On 20 November, a group of four women known as Las Tesis from Valparaíso, Chile, unknowingly started what would become an international phenomenon in the global struggle against sexism and gender-based violence: they performed the anti-machista anthem and routine ‘Un Violador en tu Camino’ for the first time.
The group hoped that the song would spread feminist theory in a simple way to people who would not otherwise have the opportunity to read or analyse it. Its hard-hitting lyrics address ongoing violence against women, rape, and femicide, and the persistence of machismo at domestic, systemic, and state levels in Chile.
It is estimated that one in three women suffer or have suffered sexual violence in Chile. In 2016 alone, there were over 15,000 reports of sexual violence, while it is estimated that for every report made, six incidents of abuse go unreported.
Yet gender-based violence and discrimination persists without effective measures of prevention and often with impunity.
In the context of the ongoing protests in the country, triggered by an increase in the capital’s metro fares, but which have gone on to demand the overhaul of systematic inequalities and abuses, Chilean feminists are determined that any new system brings justice for them too, after years of seeing women’s concerns being relegated to second place.
La Revolución será feminista o no será
(Either the Revolution will be feminist, or it will not be a revolution)
Since the mass protests swept Chile, various feminist groups that each have their own specific aims, such as Afrochilenas, indigenous women’s groups and groups that work on abortion, have come together.
AFEMIC, the feminist collective in Arica, a city in the far north of Chile, is one of these. It aims to bring together different branches of feminism and self-identifying women in a space where they can develop their feminist thinking, hold activities, and support each other.
They have also declared themselves ‘actores de choque’ (shock troops). Along with their performances of ‘Un Violador en tu Camino’, AFEMIC, for example, have put up uncompromising posters around the city to highlight the issue of femicide and impunity for the crime. The aim is to make people uncomfortable and force them to think critically about their reality, and the posters do just that.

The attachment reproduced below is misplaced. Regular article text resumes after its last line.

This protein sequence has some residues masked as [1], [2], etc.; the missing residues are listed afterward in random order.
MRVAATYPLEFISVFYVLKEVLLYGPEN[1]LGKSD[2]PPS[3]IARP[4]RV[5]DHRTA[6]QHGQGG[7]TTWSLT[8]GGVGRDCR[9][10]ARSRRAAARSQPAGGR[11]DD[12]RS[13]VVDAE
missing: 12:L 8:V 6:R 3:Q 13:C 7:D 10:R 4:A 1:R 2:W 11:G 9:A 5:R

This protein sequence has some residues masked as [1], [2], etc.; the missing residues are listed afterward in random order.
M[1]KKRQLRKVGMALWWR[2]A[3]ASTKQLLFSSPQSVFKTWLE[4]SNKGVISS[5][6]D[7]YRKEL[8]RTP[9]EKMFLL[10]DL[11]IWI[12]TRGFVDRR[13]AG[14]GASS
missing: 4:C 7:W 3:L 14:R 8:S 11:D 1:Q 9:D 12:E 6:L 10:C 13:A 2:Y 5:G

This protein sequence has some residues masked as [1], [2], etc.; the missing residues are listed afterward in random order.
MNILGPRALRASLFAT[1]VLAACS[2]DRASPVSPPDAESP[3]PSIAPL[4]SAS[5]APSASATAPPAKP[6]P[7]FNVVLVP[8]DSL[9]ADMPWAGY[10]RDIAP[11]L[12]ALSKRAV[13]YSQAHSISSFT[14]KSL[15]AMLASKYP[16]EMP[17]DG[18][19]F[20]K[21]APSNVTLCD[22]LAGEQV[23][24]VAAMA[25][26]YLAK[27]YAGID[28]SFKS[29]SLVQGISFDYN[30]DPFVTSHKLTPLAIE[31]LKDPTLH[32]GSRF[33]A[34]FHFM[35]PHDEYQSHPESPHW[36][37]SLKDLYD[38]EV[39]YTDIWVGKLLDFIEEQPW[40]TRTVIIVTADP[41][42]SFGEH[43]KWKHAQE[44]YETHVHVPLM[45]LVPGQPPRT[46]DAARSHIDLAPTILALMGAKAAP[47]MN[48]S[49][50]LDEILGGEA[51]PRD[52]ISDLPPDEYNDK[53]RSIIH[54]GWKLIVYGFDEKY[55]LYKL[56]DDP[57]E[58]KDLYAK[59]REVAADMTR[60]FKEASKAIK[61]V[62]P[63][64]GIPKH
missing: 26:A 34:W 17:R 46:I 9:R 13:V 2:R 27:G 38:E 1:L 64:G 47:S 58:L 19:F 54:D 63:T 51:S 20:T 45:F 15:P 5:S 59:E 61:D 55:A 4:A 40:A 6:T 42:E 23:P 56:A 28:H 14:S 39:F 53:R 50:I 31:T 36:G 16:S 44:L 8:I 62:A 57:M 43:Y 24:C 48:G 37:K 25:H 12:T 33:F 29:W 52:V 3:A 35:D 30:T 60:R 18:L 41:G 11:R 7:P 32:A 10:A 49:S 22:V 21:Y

However, the women’s activism brings with it a heightened concern for security that all women face on a daily basis. They are particularly concerned about the police. Their painting of police buildings and posting flyers is, in the words of AFEMIC’s representative, an attack – not a violent, but a symbolic attack, just as ‘Un Violador en tu Camino’ is an attack on the judiciary, on the government, and on men who have not been prosecuted for their violence.
‘El Estado opresor es un macho violador
(The oppressor state is a rapist male])
‘Son los pacos (it’s the police),
los jueces (the judges),
el Estado (the State),
el president (the president).’
Minister for Women and Gender Equality, Isabel Plá, praised the impact of ‘Un Violador en tu Camino’ and her admiration for the women who as a result came forward to denounce historical sexual violence. Plá used the opportunity for a propaganda stunt, vaguely speaking of the reforms that her ministry is undertaking to reduce impunity, to strengthen protection measures, and to improve preventative and protection programs and institutions.
However, just as the Chilean political elite more generally are being condemned for their empty words, Plá was met with heavy criticism for the lack of action until now, for not having spoken on this topic during the protests until it received international attention, and for having remained silent about the accusations of the rape and assaults on Chile Despierta protestors by security forces.